Let me address the subject of inflation, since that seems to be the only thing that anyone cares about. The inflation we’re currently experiencing is primarily caused by Russia’s war in Ukraine and the lingering effects the COVID pandemic, both of which have had a devasting effect on the supply chain. We can also thank Russia (and OPEC) for recently raising the price of oil.

Moreover, it’s a worldwide phenomenon that President Biden has very little control over.

Inflation is a temporary situation. If we lose our democracy, that will be permanent.

I often wish Biden were a more forceful speaker. I know he had a stutter when he was a child (and he’s mostly overcome it), but nowadays, the ability to convey a “presidential” image on TV (whatever that means) means more than the ability to pass legislation or having any coherent policy positions.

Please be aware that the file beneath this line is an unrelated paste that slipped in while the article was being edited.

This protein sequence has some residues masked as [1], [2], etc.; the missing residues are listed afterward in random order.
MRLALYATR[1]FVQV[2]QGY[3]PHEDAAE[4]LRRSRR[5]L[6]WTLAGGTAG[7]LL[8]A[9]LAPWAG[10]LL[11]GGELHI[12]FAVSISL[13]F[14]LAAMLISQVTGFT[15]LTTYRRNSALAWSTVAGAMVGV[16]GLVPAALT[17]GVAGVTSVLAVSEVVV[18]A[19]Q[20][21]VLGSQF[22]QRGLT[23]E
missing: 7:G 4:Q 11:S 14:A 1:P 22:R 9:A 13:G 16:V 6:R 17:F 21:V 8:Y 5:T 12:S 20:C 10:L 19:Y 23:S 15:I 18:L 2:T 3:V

Biden needs to be a motherfucker on the level of Trump. I don’t mean someone who’s willing to break the law. I mean someone who’s willing to call Republicans on their bullshit.

But speaking of legislation, Biden passed the only meaningful climate change legislation ever. He passed the only meaningful gun control law in decades. The Inflation Reduction Act will reduce the price of prescription drugs (among other things). Why aren’t Democrats shouting this from the rooftops? And, if they are, why isn’t it getting through.

Because Republicans (and, to a lesser degree, Democrats) are living in an information bubble. If you watch Fox News, you don’t even know the January 6 hearings happened. You still think Trump won the 2020 presidential election (even though numerous recounts—including by Republicans—and court cases have proven otherwise).